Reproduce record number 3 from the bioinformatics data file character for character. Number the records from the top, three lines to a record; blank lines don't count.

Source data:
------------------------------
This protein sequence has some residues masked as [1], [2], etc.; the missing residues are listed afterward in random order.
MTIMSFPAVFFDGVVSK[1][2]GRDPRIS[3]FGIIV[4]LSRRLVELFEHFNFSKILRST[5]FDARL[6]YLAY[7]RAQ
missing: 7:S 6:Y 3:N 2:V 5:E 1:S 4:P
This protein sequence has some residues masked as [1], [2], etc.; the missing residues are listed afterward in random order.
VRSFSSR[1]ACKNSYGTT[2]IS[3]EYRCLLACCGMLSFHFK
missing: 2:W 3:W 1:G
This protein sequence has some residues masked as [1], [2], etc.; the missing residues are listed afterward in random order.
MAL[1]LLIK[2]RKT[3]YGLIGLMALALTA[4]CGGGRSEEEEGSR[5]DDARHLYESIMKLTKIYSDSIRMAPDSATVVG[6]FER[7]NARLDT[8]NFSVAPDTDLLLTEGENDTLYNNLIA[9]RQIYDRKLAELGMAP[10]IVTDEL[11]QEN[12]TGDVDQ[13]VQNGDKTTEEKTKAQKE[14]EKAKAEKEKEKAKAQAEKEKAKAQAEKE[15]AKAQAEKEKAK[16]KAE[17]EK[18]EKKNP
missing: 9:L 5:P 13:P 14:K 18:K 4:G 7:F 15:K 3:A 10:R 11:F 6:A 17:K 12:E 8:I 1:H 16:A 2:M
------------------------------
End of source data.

This protein sequence has some residues masked as [1], [2], etc.; the missing residues are listed afterward in random order.
MAL[1]LLIK[2]RKT[3]YGLIGLMALALTA[4]CGGGRSEEEEGSR[5]DDARHLYESIMKLTKIYSDSIRMAPDSATVVG[6]FER[7]NARLDT[8]NFSVAPDTDLLLTEGENDTLYNNLIA[9]RQIYDRKLAELGMAP[10]IVTDEL[11]QEN[12]TGDVDQ[13]VQNGDKTTEEKTKAQKE[14]EKAKAEKEKEKAKAQAEKEKAKAQAEKE[15]AKAQAEKEKAK[16]KAE[17]EK[18]EKKNP
missing: 9:L 5:P 13:P 14:K 18:K 4:G 7:F 15:K 3:A 10:R 11:F 6:A 17:K 12:E 8:I 1:H 16:A 2:M